Isn’t it ironic? Uber, the ride-sharing service that borrows its name from the German language, has been banned in Germany. A Frankfurt court on Tuesday imposed a fine of $327,422 per ride for any Uber car found violating the ban.
Taxi Deutschland Servicegesellschaft company sued Uber, arguing that Uber drivers are operating without the proper permits, insurance, and inspections that regulate taxi drivers.
Bans and court battles are nothing new for ride-sharing services like Uber and Lyft, which have faced similar problems elsewhere in Europe, Asia, and the United States. The complaints are often the same: Ride-share drivers don’t face the same scrutiny as taxis and therefore are not as safe.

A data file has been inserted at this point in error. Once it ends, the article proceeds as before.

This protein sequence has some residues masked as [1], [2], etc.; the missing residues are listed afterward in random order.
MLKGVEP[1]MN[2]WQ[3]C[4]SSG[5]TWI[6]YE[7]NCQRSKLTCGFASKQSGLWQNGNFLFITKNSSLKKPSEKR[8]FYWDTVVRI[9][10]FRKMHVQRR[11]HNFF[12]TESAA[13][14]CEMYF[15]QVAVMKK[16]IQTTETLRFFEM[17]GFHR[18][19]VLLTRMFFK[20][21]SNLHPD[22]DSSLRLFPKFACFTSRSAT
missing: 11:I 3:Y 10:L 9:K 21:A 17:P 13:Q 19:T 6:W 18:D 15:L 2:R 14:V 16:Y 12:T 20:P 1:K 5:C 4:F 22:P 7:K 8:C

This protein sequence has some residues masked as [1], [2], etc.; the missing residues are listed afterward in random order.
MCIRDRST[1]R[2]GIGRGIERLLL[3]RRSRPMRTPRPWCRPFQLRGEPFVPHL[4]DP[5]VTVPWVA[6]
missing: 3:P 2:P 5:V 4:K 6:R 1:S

For the most part, Uber and Lyft have continued operating despite legal threats. However, while this aggressive strategy may be successful in the U.S., The New York Times notes that Uber may have a tougher battle in Germany, where labor standards and privacy laws are stricter.
Uber said in a statement: “You cannot put the brakes on progress. Uber will continue its operations–and will continue to offer its services via its app–throughout Germany.”